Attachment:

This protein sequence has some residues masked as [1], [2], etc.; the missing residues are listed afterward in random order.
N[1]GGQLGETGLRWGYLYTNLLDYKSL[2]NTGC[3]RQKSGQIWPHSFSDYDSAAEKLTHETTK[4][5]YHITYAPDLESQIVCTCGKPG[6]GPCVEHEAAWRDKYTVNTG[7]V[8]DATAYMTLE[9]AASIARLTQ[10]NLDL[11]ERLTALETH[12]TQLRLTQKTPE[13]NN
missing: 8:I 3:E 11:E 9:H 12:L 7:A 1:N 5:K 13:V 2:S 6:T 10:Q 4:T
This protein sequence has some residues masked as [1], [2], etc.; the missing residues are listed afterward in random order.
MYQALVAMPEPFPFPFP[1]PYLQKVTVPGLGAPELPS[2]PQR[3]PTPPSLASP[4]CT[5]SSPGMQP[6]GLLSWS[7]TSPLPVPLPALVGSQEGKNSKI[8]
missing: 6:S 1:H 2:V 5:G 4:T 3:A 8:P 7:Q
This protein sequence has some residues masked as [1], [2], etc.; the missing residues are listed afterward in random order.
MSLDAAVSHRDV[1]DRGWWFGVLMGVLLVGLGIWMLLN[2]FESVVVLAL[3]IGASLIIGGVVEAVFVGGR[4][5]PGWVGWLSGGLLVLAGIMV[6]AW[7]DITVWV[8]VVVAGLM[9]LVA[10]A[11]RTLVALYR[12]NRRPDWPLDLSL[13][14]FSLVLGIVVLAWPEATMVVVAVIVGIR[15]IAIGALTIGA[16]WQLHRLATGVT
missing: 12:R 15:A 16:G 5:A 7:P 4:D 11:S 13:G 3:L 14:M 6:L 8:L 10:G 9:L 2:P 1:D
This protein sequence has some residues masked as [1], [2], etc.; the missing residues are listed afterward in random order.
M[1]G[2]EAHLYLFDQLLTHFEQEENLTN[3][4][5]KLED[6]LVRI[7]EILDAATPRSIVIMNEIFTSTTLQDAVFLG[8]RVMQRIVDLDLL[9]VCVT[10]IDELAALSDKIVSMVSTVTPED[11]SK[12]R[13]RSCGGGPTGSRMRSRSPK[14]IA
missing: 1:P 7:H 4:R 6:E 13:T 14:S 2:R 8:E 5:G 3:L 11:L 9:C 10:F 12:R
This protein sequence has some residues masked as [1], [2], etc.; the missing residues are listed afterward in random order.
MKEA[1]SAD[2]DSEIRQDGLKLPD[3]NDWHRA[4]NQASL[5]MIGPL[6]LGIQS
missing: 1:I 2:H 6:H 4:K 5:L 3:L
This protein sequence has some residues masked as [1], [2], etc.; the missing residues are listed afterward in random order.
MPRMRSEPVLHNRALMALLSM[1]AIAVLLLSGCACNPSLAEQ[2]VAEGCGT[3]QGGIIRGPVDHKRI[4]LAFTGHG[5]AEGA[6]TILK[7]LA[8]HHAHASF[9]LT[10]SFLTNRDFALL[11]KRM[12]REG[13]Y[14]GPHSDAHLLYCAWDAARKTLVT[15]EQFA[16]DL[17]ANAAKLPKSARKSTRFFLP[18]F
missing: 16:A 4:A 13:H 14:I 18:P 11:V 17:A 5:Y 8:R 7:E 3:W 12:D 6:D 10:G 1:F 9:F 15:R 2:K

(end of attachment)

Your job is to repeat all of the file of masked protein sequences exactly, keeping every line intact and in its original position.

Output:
This protein sequence has some residues masked as [1], [2], etc.; the missing residues are listed afterward in random order.
N[1]GGQLGETGLRWGYLYTNLLDYKSL[2]NTGC[3]RQKSGQIWPHSFSDYDSAAEKLTHETTK[4][5]YHITYAPDLESQIVCTCGKPG[6]GPCVEHEAAWRDKYTVNTG[7]V[8]DATAYMTLE[9]AASIARLTQ[10]NLDL[11]ERLTALETH[12]TQLRLTQKTPE[13]NN
missing: 8:I 3:E 11:E 9:H 12:L 7:A 1:N 5:K 13:V 2:S 6:T 10:Q 4:T
This protein sequence has some residues masked as [1], [2], etc.; the missing residues are listed afterward in random order.
MYQALVAMPEPFPFPFP[1]PYLQKVTVPGLGAPELPS[2]PQR[3]PTPPSLASP[4]CT[5]SSPGMQP[6]GLLSWS[7]TSPLPVPLPALVGSQEGKNSKI[8]
missing: 6:S 1:H 2:V 5:G 4:T 3:A 8:P 7:Q
This protein sequence has some residues masked as [1], [2], etc.; the missing residues are listed afterward in random order.
MSLDAAVSHRDV[1]DRGWWFGVLMGVLLVGLGIWMLLN[2]FESVVVLAL[3]IGASLIIGGVVEAVFVGGR[4][5]PGWVGWLSGGLLVLAGIMV[6]AW[7]DITVWV[8]VVVAGLM[9]LVA[10]A[11]RTLVALYR[12]NRRPDWPLDLSL[13][14]FSLVLGIVVLAWPEATMVVVAVIVGIR[15]IAIGALTIGA[16]WQLHRLATGVT
missing: 12:R 15:A 16:G 5:A 7:P 4:D 11:S 13:G 3:L 14:M 6:L 8:L 10:G 9:L 2:P 1:D
This protein sequence has some residues masked as [1], [2], etc.; the missing residues are listed afterward in random order.
M[1]G[2]EAHLYLFDQLLTHFEQEENLTN[3][4][5]KLED[6]LVRI[7]EILDAATPRSIVIMNEIFTSTTLQDAVFLG[8]RVMQRIVDLDLL[9]VCVT[10]IDELAALSDKIVSMVSTVTPED[11]SK[12]R[13]RSCGGGPTGSRMRSRSPK[14]IA
missing: 1:P 7:H 4:R 6:E 13:T 14:S 2:R 8:E 5:G 3:L 11:L 9:C 10:F 12:R
This protein sequence has some residues masked as [1], [2], etc.; the missing residues are listed afterward in random order.
MKEA[1]SAD[2]DSEIRQDGLKLPD[3]NDWHRA[4]NQASL[5]MIGPL[6]LGIQS
missing: 1:I 2:H 6:H 4:K 5:L 3:L
This protein sequence has some residues masked as [1], [2], etc.; the missing residues are listed afterward in random order.
MPRMRSEPVLHNRALMALLSM[1]AIAVLLLSGCACNPSLAEQ[2]VAEGCGT[3]QGGIIRGPVDHKRI[4]LAFTGHG[5]AEGA[6]TILK[7]LA[8]HHAHASF[9]LT[10]SFLTNRDFALL[11]KRM[12]REG[13]Y[14]GPHSDAHLLYCAWDAARKTLVT[15]EQFA[16]DL[17]ANAAKLPKSARKSTRFFLP[18]F
missing: 16:A 4:A 13:H 14:I 18:P 11:V 17:A 5:Y 8:R 7:E 3:W 12:D 6:D 10:G 1:F 9:F 15:R 2:K